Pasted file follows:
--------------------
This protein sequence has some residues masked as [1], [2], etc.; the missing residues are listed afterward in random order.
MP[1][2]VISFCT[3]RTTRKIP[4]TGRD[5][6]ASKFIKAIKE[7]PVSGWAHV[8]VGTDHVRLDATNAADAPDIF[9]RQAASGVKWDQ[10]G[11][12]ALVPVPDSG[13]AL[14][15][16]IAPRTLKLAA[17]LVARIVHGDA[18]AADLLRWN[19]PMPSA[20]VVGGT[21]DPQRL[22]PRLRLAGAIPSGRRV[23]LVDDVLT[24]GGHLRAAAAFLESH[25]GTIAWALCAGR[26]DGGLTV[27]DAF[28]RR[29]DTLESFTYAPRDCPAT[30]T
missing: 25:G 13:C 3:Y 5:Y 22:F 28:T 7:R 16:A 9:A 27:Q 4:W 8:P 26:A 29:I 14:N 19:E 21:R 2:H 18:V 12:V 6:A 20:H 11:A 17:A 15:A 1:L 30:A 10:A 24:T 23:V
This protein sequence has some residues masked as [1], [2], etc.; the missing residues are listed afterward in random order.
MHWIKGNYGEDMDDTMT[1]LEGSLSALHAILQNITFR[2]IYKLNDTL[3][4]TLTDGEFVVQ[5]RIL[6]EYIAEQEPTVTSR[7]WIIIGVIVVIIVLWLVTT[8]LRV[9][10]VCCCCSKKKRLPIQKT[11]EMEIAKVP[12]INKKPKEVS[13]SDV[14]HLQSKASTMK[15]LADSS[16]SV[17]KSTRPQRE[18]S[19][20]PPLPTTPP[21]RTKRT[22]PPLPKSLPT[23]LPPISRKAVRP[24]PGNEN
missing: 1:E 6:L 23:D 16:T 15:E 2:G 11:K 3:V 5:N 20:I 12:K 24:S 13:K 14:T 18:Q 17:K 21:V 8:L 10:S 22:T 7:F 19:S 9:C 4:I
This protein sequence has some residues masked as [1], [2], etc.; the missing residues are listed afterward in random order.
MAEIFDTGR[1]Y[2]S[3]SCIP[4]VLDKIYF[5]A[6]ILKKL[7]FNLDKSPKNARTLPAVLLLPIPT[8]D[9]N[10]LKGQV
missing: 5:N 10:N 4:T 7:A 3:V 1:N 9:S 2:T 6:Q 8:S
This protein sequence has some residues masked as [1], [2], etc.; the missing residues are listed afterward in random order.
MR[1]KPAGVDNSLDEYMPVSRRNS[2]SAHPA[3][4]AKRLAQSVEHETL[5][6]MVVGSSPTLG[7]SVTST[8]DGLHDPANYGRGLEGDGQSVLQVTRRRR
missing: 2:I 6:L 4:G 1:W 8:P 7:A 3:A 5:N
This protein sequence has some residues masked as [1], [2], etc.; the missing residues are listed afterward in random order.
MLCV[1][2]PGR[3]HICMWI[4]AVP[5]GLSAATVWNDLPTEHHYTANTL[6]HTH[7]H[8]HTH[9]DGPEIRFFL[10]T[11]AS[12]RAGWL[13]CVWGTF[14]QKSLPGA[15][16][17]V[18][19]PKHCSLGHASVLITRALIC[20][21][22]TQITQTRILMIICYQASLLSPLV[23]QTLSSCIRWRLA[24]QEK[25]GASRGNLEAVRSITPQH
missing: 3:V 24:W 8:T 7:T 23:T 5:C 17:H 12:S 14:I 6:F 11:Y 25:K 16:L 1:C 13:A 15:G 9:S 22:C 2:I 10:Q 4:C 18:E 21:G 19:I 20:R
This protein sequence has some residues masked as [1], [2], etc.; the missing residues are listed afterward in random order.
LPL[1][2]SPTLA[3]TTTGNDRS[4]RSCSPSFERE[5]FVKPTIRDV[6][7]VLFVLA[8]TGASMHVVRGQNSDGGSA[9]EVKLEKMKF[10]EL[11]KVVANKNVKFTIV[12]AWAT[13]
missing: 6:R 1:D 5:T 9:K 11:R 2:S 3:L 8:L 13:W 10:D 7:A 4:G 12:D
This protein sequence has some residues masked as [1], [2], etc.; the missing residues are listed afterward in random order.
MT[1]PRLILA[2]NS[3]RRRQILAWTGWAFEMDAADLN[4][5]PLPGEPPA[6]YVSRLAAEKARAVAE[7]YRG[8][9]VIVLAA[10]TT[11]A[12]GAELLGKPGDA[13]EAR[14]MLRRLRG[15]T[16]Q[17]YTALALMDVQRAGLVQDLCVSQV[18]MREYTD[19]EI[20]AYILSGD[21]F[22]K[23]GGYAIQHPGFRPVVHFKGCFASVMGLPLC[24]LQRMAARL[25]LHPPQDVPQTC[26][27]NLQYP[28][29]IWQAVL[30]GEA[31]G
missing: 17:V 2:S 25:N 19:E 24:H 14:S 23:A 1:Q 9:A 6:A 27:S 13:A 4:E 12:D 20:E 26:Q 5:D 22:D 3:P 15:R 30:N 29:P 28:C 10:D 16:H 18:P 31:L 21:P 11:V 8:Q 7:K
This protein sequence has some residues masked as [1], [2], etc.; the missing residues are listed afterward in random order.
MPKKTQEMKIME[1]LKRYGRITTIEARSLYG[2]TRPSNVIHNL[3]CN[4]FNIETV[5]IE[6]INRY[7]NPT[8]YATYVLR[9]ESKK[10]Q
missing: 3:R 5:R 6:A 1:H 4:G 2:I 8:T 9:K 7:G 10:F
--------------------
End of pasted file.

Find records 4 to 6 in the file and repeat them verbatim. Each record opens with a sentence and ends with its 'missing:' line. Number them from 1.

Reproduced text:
This protein sequence has some residues masked as [1], [2], etc.; the missing residues are listed afterward in random order.
MR[1]KPAGVDNSLDEYMPVSRRNS[2]SAHPA[3][4]AKRLAQSVEHETL[5][6]MVVGSSPTLG[7]SVTST[8]DGLHDPANYGRGLEGDGQSVLQVTRRRR
missing: 2:I 6:L 4:G 1:W 8:P 7:A 3:A 5:N
This protein sequence has some residues masked as [1], [2], etc.; the missing residues are listed afterward in random order.
MLCV[1][2]PGR[3]HICMWI[4]AVP[5]GLSAATVWNDLPTEHHYTANTL[6]HTH[7]H[8]HTH[9]DGPEIRFFL[10]T[11]AS[12]RAGWL[13]CVWGTF[14]QKSLPGA[15][16][17]V[18][19]PKHCSLGHASVLITRALIC[20][21][22]TQITQTRILMIICYQASLLSPLV[23]QTLSSCIRWRLA[24]QEK[25]GASRGNLEAVRSITPQH
missing: 3:V 24:W 8:T 7:T 23:T 5:C 17:H 12:S 14:I 6:F 11:Y 25:K 16:L 1:C 13:A 15:G 9:S 22:C 2:I 10:Q 4:C 18:E 21:G 19:I 20:R
This protein sequence has some residues masked as [1], [2], etc.; the missing residues are listed afterward in random order.
LPL[1][2]SPTLA[3]TTTGNDRS[4]RSCSPSFERE[5]FVKPTIRDV[6][7]VLFVLA[8]TGASMHVVRGQNSDGGSA[9]EVKLEKMKF[10]EL[11]KVVANKNVKFTIV[12]AWAT[13]
missing: 6:R 1:D 5:T 9:K 11:R 2:S 3:L 8:L 13:W 10:D 7:A 4:G 12:D